More than just snacks, tapas means literally ‘to cover’, referring to the original placing of bread, cheese or ham on a sherry glass to keep out flies. Another story is that the first tapas was actually ordered by the intrepid King Alfonso XIII, who wanted something to keep sand out of his sherry on a windy day. Thus, the tapas restaurant was born.

Origin of tapas restaurants

The only tapas-specific word in the Spanish dictionary is actually ‘tapear’, meaning ‘to eat tapas’. Within Spain, though, there will be talk about the ‘tapeo’ – the unique local and lively art of teasing a burgeoning appetite in a tapas restaurant. As Spaniards eat dinner as late as 11pm, an appetiser – or three – is the perfect after-work treat to fill the long hours between meals. Tapas are also known in parts of northern Spain as ‘pinchos’, but this just means tooth-pick – the ingenious method for keeping the bread and the toppings together.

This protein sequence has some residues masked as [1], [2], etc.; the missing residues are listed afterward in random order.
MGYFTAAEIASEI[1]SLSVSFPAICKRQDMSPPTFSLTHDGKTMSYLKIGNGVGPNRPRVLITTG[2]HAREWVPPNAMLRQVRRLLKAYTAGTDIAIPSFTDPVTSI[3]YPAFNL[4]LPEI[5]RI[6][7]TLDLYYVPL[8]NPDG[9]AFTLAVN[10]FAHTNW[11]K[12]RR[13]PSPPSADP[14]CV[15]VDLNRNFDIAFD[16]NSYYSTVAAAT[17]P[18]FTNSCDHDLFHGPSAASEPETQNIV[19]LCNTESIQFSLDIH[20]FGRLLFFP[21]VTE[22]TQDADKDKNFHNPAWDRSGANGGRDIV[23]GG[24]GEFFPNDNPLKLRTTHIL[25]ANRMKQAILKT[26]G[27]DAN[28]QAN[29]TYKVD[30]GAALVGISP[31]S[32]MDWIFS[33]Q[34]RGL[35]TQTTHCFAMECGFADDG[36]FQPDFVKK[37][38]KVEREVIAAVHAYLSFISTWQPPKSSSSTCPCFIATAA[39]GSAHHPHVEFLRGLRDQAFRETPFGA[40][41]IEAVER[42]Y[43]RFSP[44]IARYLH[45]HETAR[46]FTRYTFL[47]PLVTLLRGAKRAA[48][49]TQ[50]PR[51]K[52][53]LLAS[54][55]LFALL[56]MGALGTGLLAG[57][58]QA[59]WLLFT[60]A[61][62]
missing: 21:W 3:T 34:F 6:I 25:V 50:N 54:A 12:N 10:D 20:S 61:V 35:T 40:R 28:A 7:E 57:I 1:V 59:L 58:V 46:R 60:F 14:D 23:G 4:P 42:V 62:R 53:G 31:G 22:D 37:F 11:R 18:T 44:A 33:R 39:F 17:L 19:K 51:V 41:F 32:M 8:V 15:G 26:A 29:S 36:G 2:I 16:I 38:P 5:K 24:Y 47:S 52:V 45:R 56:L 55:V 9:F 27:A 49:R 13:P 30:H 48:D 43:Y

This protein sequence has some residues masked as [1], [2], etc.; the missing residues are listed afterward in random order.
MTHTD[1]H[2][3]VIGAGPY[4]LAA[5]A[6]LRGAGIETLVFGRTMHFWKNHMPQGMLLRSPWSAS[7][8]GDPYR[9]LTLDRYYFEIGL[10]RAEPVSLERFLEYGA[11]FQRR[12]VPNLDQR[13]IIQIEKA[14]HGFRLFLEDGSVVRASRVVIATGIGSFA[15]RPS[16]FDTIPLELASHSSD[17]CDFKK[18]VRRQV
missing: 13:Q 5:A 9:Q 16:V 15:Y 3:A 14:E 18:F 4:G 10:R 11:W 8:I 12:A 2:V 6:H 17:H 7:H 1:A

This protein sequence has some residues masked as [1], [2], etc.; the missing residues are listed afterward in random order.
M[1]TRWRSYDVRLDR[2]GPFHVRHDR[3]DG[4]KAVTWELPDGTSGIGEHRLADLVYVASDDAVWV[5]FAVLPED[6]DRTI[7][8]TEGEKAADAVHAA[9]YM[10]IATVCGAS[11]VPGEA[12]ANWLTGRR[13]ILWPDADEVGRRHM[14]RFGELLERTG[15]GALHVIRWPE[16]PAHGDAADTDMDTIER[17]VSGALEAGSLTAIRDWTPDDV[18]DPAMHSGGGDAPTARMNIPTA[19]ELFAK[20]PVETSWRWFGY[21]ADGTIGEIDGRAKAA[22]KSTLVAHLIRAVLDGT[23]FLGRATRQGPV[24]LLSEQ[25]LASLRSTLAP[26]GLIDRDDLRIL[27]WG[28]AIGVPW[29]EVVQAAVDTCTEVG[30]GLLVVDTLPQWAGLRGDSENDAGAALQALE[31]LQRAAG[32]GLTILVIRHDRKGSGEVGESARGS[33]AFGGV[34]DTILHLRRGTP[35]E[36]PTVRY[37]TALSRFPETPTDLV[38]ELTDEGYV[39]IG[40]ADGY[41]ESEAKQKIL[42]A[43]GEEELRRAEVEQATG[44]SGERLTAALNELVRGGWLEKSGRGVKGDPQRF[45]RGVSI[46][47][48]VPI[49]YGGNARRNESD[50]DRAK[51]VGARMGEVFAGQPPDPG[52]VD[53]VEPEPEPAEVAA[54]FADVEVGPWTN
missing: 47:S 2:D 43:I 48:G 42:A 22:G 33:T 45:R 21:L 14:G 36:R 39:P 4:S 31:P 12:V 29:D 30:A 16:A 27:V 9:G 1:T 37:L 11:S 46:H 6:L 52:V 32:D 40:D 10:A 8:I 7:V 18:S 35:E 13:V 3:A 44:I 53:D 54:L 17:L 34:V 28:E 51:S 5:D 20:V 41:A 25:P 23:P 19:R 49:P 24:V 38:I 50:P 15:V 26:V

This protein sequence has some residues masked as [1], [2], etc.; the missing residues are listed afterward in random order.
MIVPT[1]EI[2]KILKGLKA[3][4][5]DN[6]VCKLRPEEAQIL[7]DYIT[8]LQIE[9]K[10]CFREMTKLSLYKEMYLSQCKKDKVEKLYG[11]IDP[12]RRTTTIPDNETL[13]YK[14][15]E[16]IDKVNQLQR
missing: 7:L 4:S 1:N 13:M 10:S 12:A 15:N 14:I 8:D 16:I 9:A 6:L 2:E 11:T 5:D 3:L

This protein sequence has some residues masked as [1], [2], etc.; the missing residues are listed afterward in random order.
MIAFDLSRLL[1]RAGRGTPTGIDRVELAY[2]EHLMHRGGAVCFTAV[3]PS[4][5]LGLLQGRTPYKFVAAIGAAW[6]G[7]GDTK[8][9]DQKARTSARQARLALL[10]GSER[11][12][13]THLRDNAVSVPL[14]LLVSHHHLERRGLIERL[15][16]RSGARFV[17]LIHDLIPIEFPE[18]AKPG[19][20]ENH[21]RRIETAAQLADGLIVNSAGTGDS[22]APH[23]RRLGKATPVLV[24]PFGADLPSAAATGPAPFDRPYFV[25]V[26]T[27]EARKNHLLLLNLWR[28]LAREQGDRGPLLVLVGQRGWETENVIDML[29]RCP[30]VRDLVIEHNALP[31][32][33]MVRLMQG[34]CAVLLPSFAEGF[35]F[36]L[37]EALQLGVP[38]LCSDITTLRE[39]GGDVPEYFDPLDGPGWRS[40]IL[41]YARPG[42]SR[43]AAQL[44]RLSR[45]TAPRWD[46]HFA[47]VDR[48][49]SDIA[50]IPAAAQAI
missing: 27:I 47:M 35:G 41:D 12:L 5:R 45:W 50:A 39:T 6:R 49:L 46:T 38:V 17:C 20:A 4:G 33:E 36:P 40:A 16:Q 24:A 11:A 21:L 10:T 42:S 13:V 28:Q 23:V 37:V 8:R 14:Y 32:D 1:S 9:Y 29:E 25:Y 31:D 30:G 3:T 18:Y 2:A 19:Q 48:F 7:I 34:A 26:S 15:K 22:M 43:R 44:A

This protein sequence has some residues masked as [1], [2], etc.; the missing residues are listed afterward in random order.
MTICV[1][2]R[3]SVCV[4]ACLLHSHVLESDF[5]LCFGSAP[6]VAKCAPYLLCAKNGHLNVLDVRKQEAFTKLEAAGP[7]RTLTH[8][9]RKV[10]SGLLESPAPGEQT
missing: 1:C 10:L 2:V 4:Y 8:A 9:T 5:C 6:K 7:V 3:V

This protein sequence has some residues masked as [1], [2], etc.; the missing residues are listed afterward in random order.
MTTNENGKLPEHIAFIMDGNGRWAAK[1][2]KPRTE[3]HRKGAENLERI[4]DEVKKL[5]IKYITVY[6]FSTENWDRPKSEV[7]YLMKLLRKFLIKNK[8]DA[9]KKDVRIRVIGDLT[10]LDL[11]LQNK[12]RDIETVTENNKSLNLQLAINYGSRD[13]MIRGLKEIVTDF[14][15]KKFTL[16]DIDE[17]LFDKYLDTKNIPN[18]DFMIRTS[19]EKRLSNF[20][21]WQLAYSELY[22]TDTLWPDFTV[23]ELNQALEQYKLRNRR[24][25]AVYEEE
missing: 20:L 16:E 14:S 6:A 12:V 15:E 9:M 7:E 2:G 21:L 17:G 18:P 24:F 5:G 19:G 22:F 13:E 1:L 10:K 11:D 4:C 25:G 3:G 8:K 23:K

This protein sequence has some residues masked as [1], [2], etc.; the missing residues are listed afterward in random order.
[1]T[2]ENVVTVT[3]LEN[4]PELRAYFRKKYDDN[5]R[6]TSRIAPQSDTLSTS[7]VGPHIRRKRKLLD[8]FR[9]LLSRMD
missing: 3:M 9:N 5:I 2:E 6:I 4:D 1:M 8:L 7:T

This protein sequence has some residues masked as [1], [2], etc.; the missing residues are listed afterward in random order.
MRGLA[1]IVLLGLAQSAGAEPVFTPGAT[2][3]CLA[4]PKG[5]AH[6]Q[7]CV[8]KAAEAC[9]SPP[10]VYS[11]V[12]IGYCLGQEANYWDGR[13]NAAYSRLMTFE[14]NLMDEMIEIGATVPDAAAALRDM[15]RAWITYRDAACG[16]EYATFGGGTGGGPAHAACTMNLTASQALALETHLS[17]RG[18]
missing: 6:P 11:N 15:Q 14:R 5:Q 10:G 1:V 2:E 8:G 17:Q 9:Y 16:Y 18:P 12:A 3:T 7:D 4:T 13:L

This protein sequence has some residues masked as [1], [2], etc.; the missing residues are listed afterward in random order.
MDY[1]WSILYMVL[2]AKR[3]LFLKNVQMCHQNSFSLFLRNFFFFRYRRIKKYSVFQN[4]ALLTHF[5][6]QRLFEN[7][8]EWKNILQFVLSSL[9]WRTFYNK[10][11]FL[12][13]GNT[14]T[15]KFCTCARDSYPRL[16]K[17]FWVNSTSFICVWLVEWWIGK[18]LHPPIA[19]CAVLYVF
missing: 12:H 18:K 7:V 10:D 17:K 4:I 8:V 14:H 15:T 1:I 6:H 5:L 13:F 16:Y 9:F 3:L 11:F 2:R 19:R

Tricks of the tapas restaurant

In the 17th century, another benefit of serving food with an alcoholic drink was to stop sailors from returning to work too drunk – it was even passed as a law. “Invented in an age less obsessed with productivity, the tapa is a trick for spinning out your drinks without getting drunk,” a journalist for the Madrid daily El Pais explained. Also true is that many traditional tapas are salty or spicy – like chorizo sausage and salted fish or ham. This made patrons even more keen to return to the tapas restaurant’s bar for another thirst-quenching drink. And in Castile-La Mancha, it is even said that serving tapas with pungent mature cheeses would hide the taste of sherry that had gone off.

The tapas experience

We may enjoy an entire evening in Sydney’s Wine and Tapas Bar, but in Seville there are thousands of tapas bars. All conveniently located close to one another, the done thing is to spend hour upon hour hopping from one to the next, sampling their specialty tapas with a sherry before moving on. The emphasis is on sharing the experience with friends over long and lively conversation, as multiple dishes or ‘racions’ are ordered and freely shared. In that way, tapas is rarely eaten at home or in restaurants – it is an experience all of its own. To try it for yourself call the Sevardi Wine and Tapas Bar on (02) 9980 1150 to make your booking.